When you are around half way through your working life, the thought of retirement may not really be front of mind for you, but ideally it should be something you are at least starting to think about.
Do you know how much you need to retire?
A lot is published about retirement needs, but to calculate it accurately takes some thought and must take in to account your personal situation.
The best way to do this is to start by identifying the amount of income you would like at retirement and work backwards to get a lump sum from there. So try and think about what you would want in the bank account each month, to provide for the retirement you desire. This provides a great starting position to know what lump sum you are targeting and gives you a goal to work towards for your investment strategy.
Even though retirement may still be some way off, you are in the driver’s seat to make a real impact on achieving the retirement you want for yourself, but the first important building block you need to put into place is imagining what retirement could look like. Have you given it any thought?
As a financial planner, I really enjoy helping people achieve clarity on this, because it gets to the core of what money is all about for them. What we are talking about after all, is how you choose to live for upwards of one third of your life in retirement; and the amount that you have in the bank to fund this time in your life, will have a meaningful impact on how flexible and free you feel.
In December 2016, the Association of Superannuation Funds of Australia (ASFA) came out with its annual median retirement income figures needed in Australia, which were:
They define a modest lifestyle as better than simply being on the Age Pension, but still only able to afford basic activities, while a comfortable retirement lifestyle allows retirees to participate in a broad range of hobbies and have a good standard of living by being able to afford household goods, private health insurance, a decent car, good clothes etc.
In today’s dollars, could you see yourself retiring on any of these amounts?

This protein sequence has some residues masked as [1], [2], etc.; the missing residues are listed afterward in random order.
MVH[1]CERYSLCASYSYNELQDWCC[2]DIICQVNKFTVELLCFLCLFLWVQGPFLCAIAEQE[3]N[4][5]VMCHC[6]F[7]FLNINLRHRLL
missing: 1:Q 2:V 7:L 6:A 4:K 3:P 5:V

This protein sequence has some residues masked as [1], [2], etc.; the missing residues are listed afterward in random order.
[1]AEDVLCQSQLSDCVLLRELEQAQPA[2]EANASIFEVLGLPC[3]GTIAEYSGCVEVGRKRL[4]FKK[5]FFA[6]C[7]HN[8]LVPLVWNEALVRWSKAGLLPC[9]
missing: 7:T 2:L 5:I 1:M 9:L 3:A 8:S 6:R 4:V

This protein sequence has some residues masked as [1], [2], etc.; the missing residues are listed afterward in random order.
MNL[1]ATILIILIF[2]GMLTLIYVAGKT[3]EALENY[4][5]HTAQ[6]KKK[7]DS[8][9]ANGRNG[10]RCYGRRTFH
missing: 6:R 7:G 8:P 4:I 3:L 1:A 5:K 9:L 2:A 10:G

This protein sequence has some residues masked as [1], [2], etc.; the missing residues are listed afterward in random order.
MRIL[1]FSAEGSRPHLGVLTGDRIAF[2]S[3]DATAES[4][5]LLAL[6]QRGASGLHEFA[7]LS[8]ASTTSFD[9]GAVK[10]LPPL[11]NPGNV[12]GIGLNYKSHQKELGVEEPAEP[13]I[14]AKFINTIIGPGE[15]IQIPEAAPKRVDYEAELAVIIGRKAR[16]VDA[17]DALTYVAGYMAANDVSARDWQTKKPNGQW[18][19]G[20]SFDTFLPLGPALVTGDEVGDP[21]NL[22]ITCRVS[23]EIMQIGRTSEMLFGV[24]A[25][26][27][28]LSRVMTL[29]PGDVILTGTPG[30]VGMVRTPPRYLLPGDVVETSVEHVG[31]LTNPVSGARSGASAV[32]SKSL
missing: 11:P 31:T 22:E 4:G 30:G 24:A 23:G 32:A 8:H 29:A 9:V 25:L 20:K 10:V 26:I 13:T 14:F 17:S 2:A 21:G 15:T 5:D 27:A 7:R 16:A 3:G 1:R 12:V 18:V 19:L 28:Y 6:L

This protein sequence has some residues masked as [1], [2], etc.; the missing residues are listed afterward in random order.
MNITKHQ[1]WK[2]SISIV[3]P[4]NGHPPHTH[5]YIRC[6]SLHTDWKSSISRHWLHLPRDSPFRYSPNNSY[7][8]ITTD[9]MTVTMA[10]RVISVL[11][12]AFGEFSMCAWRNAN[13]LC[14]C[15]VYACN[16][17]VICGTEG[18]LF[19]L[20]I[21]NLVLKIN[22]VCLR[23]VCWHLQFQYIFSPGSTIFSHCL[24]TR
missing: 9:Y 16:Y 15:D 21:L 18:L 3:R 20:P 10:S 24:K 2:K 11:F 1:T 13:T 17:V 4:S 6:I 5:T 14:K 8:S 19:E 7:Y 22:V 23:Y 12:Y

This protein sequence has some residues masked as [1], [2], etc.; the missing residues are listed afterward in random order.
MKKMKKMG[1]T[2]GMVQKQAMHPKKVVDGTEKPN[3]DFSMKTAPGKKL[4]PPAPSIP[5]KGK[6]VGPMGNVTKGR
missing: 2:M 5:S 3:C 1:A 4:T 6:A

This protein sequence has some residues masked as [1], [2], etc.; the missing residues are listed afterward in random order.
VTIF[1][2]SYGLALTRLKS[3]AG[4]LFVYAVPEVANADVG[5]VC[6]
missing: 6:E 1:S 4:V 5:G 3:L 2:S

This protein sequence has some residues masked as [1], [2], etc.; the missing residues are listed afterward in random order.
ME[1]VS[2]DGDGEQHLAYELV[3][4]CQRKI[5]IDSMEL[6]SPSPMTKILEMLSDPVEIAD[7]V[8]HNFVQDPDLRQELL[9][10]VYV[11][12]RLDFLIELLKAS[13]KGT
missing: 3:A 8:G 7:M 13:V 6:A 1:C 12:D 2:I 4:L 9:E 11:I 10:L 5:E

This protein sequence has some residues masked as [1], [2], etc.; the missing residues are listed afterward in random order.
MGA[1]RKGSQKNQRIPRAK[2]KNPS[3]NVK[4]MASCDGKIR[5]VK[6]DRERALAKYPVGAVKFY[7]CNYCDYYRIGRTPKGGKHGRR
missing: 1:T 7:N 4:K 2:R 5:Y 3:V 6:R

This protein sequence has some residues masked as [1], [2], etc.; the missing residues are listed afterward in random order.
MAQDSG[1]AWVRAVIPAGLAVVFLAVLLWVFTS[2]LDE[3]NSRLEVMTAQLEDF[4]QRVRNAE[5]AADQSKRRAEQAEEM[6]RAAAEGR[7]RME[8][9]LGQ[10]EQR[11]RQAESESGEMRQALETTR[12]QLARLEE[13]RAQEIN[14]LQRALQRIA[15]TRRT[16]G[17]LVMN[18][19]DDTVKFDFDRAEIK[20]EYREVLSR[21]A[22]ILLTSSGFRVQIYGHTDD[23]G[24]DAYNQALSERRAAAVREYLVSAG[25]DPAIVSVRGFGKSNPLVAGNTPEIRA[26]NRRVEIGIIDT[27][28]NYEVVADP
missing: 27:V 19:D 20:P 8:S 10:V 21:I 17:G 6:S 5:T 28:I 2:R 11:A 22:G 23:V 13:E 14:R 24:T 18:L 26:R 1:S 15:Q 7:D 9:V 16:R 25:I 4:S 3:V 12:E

As someone who is 43, I think they look a bit low, but what’s interesting is that when I reflect on what many of our clients and people I’ve met with over the years have said they need, I think that a figure around the ‘Comfortable’ lifestyle range is not unusual. Even ‘quite often’ for people who could afford more.
Some of the things you should have in place at this point in your life to get you organised and on target for a comfortable retirement that is on your terms include:
- Have a clear budget and savings plan
- Develop an investment strategy that gets your money working for you
- Embrace superannuation and start to grow it for your retirement
- Have a clear debt reduction strategy
- Have a well thought out risk management strategy
It is my experience that very few people are in the fortunate position that they do not have to make compromises, to achieve the quality of retirement that they want. Anecdotally, about 7 out of 10 of our clients make compromises and as a general statement I would say they are better off financially than average.
The reasons for this is varied but not limited by the fact that it quite often follows that if you earn more in your working life, you have an expectation of a higher income in retirement as well.
As an example, a 40 year old today, wanting to self fund their retirement on an income of $80k in today's dollars will need around $2,400,000, with a balanced investment spread to achieve it.
Try it for yourself. Take the time now to review what you might need in retirement, to achieve the income that you want. Click here for our retirement income estimate calculator.
My best advice to you now is that if you want to be able to maintain the lifestyle you enjoy today, get your ducks lined up from here and steadily chip away with purpose at achieving the retirement you desire.
Knowing how you are travelling financially to this point, will determine what the best next step is for you, so if you don’t feel like some of the elements I’ve outlined above are being addressed as well as they could be at the moment, then start there.
Conversely if you are feeling in control and well positioned at this point, it is worth considering more complex options, including a Self Managed Super Fund (SMSF) for example or investing within a Trust or Company or simply refocusing your strategy to have lower risk to shore up your position.
The content of this presentation is intended to be general information only and has been prepared without taking into account any person’s objectives, financial situation or needs. Each person should consider its appropriateness having regard to these matters or obtain relevant professional financial advice before making any financial decisions. Examples are illustrative only. Each person should obtain any relevant professional financial, taxation and social security advice before making any financial decisions.